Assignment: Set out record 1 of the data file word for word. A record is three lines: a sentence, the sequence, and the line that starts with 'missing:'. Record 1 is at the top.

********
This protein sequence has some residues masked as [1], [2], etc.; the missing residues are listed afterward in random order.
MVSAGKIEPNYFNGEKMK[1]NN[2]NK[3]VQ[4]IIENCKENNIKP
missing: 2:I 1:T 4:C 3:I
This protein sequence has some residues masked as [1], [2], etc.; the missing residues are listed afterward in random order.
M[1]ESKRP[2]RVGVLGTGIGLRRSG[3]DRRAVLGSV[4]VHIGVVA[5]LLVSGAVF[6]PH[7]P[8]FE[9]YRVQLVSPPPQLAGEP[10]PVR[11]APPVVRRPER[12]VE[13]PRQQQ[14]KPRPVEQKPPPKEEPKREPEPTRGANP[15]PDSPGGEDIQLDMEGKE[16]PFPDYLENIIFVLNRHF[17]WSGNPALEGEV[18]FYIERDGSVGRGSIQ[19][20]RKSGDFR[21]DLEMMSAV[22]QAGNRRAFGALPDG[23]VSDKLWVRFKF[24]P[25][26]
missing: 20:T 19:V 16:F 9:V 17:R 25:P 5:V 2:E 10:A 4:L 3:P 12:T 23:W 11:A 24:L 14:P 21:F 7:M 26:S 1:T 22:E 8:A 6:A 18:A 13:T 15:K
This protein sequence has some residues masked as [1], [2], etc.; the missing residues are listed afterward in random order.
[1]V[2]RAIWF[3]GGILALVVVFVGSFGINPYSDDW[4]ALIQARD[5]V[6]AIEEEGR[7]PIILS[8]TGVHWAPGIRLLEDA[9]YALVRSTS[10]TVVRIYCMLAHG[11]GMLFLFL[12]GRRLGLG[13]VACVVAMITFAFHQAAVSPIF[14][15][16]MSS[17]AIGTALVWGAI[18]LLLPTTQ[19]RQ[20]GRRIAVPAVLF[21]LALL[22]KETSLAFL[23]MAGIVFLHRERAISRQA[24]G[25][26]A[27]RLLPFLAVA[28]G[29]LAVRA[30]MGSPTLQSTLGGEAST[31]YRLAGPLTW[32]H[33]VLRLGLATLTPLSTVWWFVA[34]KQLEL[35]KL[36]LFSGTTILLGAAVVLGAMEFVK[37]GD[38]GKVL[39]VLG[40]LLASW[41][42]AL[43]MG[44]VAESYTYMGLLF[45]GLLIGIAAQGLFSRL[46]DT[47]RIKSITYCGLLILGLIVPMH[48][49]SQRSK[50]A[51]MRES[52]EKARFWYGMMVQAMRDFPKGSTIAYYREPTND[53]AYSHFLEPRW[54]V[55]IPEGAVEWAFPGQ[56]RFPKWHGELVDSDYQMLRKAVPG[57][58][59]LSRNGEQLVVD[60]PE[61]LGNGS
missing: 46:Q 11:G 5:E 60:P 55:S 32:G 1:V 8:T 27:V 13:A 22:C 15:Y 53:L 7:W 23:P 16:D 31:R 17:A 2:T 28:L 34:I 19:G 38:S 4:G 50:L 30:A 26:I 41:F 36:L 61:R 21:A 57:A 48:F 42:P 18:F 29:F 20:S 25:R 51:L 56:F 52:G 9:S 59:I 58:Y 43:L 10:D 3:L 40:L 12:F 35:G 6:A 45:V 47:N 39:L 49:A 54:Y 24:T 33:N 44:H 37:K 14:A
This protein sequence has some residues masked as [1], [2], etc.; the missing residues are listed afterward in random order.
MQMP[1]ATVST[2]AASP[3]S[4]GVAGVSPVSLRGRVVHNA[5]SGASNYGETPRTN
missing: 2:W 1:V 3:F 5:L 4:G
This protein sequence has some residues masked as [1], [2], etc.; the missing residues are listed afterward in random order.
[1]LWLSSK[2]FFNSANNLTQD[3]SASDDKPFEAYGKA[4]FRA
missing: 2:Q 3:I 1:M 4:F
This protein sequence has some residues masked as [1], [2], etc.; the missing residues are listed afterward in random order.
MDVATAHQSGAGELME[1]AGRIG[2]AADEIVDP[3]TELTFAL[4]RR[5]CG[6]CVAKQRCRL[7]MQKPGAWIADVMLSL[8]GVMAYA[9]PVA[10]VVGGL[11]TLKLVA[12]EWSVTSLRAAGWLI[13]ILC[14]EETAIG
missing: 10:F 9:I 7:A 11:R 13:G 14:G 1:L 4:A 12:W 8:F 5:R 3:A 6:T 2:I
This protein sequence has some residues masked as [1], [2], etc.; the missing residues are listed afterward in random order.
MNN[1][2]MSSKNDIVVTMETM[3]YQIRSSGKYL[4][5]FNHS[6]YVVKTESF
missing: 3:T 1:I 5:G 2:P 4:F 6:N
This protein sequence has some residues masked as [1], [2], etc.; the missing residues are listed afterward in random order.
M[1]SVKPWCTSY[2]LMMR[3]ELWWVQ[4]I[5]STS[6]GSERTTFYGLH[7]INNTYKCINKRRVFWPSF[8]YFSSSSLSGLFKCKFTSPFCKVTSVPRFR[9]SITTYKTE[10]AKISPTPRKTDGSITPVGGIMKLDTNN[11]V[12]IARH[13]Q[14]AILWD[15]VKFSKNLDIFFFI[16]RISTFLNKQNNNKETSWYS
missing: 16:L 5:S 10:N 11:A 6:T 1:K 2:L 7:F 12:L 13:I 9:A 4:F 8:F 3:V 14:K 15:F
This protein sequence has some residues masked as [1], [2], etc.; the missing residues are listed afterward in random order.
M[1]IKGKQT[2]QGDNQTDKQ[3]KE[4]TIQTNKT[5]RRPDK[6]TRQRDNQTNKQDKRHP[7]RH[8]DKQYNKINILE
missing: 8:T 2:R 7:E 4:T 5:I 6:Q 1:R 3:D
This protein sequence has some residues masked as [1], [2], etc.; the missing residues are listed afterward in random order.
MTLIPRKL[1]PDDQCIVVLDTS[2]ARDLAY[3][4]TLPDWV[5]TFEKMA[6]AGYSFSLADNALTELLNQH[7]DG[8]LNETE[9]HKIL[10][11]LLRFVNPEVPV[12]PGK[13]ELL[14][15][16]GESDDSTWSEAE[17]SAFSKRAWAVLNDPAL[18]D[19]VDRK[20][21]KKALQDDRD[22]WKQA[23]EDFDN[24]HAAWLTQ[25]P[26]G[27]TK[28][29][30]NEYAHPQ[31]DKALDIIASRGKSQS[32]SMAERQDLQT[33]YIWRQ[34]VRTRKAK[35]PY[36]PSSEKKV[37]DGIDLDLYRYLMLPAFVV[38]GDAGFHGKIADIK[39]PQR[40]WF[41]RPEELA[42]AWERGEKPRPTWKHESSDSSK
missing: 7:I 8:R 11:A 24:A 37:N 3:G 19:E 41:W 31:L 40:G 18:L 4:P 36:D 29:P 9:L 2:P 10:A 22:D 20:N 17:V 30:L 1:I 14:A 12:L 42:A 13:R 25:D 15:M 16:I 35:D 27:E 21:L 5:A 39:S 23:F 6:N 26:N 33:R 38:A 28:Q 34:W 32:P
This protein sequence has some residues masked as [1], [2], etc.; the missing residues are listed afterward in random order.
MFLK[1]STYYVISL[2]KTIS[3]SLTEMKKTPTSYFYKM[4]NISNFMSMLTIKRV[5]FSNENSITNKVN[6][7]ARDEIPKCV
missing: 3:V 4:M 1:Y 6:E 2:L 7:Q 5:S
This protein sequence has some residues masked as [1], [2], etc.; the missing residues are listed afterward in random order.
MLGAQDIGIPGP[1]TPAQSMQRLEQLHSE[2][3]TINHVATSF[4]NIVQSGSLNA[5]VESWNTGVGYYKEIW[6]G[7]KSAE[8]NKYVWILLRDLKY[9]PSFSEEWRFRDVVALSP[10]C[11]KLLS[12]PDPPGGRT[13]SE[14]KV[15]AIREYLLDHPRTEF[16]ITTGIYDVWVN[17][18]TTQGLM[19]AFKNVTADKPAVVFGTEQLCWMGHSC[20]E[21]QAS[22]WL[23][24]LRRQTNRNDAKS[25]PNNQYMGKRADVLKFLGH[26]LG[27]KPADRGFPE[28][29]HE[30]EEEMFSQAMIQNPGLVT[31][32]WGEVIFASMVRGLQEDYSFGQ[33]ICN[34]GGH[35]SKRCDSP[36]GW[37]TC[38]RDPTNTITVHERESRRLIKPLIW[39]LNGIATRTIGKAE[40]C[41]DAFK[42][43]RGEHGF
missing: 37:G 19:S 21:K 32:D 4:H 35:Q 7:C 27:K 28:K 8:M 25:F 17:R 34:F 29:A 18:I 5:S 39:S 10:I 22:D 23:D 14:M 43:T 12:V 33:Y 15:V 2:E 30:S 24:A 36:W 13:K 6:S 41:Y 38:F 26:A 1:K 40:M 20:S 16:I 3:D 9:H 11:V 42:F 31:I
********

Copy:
This protein sequence has some residues masked as [1], [2], etc.; the missing residues are listed afterward in random order.
MVSAGKIEPNYFNGEKMK[1]NN[2]NK[3]VQ[4]IIENCKENNIKP
missing: 2:I 1:T 4:C 3:I